When two or more different polymers are bonded together, structures such as cylinders or sheets can form in the material. The specific structure that is created depends on the properties of each polymer or “block,” such as its length. Now researchers have proposed a way to directly alter the structure using polymers made of three distinct blocks, in which the chemical and physical properties of the middle block can be rapidly altered using light. This polymer “alchemy” could be used to control the structures that form in this system and create previously unattainable ones.
De-Wen Sun and Marcus Müller at the University of Göttingen, Germany, simulated an ACB “triblock” polymer where the chemistry of the middle C block can be changed with light, switching the block from being miscible with the B end to being miscible with the A end. Starting with a B-miscible C block, they first allow the polymer to self-assemble into its equilibrium structure and then start tinkering. Changing the chemistry of the C block to make it miscible with the A end alters the free energy of the material. The polymers start to jiggle around, reassembling into some new metastable structure. For example, when the blocks have a length ratio of roughly 1:4, the shorter A block forms spheres, arranged on a body-centered cubic lattice, within a B-C matrix. But after a complete C block “alchemic” transformation, this structure reverses to an intricate pattern of B spheres in an A-C matrix, one that has not been observed before in polymer systems. The team predicts several other new polymer structures, extending the templating capabilities of these materials.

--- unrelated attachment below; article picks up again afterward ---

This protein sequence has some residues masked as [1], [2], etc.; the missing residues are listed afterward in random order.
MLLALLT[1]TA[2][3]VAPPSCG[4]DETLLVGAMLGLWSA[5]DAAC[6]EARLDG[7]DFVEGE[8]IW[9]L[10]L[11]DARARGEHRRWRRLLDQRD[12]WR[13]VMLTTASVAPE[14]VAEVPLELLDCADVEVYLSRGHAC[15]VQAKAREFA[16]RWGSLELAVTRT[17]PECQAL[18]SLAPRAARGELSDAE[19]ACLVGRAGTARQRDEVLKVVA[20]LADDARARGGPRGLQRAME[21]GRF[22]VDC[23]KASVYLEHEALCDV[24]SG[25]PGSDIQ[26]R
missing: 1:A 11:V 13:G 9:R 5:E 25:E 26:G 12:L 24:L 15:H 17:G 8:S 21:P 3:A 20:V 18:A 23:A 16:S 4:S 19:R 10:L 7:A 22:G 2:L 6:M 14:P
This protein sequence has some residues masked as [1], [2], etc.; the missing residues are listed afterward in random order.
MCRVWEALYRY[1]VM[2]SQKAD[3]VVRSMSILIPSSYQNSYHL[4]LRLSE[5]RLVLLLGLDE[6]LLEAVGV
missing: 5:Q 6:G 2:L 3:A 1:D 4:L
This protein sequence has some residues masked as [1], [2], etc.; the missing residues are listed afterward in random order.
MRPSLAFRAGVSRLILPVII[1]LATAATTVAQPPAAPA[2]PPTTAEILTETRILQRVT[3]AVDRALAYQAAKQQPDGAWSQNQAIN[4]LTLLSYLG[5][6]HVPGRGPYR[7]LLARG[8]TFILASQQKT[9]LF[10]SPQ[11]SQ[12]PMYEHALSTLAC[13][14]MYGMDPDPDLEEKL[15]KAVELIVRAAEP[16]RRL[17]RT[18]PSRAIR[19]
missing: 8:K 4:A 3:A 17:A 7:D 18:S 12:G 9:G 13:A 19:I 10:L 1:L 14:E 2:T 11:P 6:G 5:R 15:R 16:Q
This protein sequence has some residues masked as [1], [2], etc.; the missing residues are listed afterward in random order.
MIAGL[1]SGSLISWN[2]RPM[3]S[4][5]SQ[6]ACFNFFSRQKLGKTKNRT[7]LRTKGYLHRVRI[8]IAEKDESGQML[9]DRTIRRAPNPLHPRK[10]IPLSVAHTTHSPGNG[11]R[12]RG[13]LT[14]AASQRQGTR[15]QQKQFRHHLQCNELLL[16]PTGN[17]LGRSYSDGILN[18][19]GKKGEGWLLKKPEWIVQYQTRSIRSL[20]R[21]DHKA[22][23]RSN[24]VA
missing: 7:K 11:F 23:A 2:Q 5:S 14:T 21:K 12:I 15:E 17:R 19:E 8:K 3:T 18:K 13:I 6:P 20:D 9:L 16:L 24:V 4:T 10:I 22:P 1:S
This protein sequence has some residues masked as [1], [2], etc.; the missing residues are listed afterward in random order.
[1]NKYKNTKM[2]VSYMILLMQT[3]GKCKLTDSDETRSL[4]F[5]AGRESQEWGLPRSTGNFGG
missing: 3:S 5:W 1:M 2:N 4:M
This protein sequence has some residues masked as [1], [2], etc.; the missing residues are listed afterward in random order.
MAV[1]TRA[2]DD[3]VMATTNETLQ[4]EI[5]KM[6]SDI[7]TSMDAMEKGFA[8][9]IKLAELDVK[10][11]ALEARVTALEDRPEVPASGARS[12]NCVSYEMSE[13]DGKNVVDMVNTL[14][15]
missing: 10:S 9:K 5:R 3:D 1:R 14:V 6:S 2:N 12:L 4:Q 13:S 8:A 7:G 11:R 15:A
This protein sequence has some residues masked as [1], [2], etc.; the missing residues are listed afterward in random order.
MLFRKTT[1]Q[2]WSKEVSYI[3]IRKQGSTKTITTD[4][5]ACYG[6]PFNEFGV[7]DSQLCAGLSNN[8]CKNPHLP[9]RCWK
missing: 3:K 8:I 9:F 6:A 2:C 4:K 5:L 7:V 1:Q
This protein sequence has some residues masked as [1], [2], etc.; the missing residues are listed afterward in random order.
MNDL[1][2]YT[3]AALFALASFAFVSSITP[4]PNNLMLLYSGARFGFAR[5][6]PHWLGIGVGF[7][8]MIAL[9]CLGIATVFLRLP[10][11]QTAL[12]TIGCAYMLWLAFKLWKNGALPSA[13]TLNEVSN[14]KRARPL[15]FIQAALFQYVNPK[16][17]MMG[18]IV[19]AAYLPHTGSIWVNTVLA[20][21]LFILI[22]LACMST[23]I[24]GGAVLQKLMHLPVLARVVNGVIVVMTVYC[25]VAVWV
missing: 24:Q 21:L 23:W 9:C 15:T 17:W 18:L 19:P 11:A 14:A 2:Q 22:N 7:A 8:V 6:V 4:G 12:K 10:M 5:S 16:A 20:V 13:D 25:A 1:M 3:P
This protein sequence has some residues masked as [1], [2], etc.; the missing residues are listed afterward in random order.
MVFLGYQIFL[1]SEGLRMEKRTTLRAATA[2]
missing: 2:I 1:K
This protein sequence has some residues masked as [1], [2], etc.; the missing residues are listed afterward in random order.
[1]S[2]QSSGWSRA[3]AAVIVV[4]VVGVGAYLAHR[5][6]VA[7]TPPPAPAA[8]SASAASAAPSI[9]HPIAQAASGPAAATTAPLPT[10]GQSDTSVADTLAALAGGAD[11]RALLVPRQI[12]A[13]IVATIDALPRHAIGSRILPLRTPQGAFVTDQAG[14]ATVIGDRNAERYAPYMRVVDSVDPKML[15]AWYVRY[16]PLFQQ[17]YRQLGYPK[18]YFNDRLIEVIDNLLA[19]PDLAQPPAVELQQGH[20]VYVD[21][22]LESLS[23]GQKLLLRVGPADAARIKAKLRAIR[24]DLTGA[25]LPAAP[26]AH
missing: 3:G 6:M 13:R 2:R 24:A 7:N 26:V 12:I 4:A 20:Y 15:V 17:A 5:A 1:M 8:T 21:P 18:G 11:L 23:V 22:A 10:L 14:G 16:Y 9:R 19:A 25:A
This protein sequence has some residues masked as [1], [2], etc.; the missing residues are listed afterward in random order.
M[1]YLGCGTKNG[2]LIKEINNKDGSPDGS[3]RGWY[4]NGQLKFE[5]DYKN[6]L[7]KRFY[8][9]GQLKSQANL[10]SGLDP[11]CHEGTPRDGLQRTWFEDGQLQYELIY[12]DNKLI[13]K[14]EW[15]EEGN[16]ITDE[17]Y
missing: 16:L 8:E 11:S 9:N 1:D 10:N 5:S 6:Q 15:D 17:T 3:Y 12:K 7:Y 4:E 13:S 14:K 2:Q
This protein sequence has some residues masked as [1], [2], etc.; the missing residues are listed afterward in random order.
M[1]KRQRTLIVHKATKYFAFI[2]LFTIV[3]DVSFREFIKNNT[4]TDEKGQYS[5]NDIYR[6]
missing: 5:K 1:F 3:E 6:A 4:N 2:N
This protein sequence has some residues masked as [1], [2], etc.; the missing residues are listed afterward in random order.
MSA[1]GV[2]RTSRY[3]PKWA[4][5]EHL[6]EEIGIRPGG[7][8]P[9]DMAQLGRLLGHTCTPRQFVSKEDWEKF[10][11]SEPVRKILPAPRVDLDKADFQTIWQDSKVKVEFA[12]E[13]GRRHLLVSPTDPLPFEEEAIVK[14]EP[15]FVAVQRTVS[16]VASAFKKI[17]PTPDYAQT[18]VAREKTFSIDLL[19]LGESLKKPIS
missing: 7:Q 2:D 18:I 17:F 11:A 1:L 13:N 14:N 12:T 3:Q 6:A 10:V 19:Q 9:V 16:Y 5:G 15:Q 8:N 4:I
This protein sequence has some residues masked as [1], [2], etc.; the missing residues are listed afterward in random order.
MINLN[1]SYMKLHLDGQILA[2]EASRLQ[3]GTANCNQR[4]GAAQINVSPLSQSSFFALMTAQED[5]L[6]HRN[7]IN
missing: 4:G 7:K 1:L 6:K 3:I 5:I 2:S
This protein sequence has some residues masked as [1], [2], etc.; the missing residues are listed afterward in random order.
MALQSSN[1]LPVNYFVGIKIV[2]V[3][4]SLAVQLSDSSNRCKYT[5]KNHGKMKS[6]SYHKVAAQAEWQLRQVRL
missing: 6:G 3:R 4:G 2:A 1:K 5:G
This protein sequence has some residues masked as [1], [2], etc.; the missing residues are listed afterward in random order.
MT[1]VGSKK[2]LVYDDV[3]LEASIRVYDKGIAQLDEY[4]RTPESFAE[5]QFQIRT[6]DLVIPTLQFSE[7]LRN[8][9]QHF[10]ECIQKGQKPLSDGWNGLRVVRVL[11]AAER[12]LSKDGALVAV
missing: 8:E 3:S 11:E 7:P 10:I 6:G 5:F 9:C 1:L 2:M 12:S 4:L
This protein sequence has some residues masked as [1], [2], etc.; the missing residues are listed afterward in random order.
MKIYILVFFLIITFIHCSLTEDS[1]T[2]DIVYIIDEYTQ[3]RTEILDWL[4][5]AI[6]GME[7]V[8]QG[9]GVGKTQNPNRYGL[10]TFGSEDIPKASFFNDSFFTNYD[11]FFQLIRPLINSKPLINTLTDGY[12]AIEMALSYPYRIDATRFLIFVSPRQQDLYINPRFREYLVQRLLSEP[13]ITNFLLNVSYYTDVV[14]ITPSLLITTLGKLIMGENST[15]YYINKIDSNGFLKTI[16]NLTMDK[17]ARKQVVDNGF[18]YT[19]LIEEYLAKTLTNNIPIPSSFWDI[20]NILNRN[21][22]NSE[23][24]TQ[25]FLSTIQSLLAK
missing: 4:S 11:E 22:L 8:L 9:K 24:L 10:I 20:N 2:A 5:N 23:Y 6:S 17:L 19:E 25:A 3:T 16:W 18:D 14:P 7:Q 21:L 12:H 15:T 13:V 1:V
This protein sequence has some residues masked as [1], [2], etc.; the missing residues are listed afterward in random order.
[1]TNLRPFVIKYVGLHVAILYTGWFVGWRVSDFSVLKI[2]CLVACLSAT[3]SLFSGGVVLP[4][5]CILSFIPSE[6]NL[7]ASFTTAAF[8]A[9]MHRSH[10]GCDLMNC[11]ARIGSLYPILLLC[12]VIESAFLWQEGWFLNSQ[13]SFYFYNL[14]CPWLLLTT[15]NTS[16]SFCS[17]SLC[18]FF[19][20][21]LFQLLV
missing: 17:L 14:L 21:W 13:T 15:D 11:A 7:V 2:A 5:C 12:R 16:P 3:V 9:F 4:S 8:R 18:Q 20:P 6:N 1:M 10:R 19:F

This research is published in Physical Review Letters.
Katherine Wright is a Contributing Editor for Physics.